Although it makes for a cool story and something to snicker about, this is probably completely irrelevant. You cant expect us to perform a full-blown background security check on the owners and executives of every company that gets a government contract.

However, when the government (i.e. republican corporatism) has a reputation for funneling taxpayer money to cronies like Haliburton and "faith based" organizations instead of value based organizations, what does one expect?

jAZ
04-19-2008, 08:24 PM
Although it makes for a cool story and something to snicker about, this is probably completely irrelevant. You cant expect us to perform a full-blown background security check on the owners and executives of every company that gets a government contract.

I completely agree.

It's comical, but that's it.

Warrior5
06-04-2008, 05:07 AM
This was the last thread I could find in the DC forum on the FLDS in Texas.

I figured there would be some serious discussion on here when the Texas Supreme Court ordered the state to return the children.:shrug:

BucEyedPea
06-04-2008, 06:30 AM
This was the last thread I could find in the DC forum on the FLDS in Texas.

I figured there would be some serious discussion on here when the Texas Supreme Court ordered the state to return the children.:shrug:

The election is getting the focus right now.
I was going to put a new thread up about this but have been so busy.

But good for you Warrior for bringing it up.

The state of Texas basically was guilty of kidnapping 400 children while Americans cheered it on because these guys are unpopular. Therefore, guilty before proven innocent is the order-of-the day. I even read that some of the children were not minors. Didn't read up about the remainder. Good for the Texas judiciary.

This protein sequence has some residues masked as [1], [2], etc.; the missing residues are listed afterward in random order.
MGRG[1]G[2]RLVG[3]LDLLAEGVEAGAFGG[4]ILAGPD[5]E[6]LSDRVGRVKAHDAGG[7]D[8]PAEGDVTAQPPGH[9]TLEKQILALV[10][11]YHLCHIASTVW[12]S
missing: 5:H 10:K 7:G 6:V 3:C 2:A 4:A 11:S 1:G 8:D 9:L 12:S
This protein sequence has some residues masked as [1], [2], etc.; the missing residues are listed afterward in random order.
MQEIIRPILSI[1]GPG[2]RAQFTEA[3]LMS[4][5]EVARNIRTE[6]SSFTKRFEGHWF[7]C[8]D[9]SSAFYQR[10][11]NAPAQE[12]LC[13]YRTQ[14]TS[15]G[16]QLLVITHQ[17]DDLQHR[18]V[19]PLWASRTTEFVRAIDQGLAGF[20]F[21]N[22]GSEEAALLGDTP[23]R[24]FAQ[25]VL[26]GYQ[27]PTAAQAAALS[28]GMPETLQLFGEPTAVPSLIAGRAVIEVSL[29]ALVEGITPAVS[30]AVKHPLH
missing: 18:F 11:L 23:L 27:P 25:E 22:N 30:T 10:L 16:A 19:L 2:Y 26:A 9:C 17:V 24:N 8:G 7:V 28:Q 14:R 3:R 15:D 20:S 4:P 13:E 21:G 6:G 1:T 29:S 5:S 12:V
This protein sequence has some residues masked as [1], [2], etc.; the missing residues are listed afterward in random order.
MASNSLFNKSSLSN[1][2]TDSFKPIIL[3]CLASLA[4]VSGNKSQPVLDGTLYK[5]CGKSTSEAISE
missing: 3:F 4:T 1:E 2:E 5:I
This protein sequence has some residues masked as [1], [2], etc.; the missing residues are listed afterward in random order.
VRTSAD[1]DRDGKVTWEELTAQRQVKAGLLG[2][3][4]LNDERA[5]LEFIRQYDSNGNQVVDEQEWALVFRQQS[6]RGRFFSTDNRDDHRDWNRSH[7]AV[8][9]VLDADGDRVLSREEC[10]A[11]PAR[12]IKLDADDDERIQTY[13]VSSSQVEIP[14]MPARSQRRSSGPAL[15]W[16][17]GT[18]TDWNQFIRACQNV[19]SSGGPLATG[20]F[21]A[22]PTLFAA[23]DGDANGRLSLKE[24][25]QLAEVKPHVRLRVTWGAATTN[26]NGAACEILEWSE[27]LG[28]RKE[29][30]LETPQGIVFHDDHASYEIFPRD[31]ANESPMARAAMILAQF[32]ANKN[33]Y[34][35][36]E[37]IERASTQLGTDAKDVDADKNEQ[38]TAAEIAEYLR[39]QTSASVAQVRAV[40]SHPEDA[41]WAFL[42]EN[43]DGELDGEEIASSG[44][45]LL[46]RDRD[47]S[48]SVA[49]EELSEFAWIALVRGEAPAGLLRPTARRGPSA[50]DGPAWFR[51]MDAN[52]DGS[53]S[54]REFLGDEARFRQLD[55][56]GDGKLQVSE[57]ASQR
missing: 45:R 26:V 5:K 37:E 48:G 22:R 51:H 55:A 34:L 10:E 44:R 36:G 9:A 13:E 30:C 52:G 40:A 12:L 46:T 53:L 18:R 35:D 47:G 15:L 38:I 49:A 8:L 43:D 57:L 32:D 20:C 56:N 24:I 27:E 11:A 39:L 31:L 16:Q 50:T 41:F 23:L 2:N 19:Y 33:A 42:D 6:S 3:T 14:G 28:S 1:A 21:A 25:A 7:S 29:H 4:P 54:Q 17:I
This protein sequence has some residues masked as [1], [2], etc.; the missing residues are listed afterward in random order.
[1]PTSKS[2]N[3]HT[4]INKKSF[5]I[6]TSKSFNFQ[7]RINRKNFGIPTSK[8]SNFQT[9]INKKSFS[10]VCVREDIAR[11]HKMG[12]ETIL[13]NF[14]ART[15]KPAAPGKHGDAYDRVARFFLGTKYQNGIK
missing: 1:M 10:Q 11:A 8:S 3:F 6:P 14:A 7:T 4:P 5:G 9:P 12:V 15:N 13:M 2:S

Also, I found out that one reason these guys can live this way is because they actually do not marry the women to get around the polygamy laws but are married religiously. This way the women, as single moms, collect welfare. Most of these men could never afford this many wives or children. So it's another funny twist on welfare abuse, which is legal.

LMAO at the law of unintended consequences here. Talk about the state being an enabler. The best way to handle this would be to deny them welfare. See how many wives and children they could afford then.

Warrior5
06-04-2008, 08:07 AM
I'm wondering if/how far the FLDS is going to pursue legal action...

against the state (civil rights, due process, etc.)?

against Child Protective Services (libel)?

both?

neither?

jAZ
06-04-2008, 08:26 AM
This was the last thread I could find in the DC forum on the FLDS in Texas.

I figured there would be some serious discussion on here when the Texas Supreme Court ordered the state to return the children.:shrug:

My wife and I were talking about that the other day, and while I understand what the state was trying to do, I'm glad the courts ruled the way that they did. It's a terrible situation and the Texas CPS folks are trying to do the right thing, but I think they went to far with their interpretation of the "home" as being an entire compound.

jAZ
06-04-2008, 08:29 AM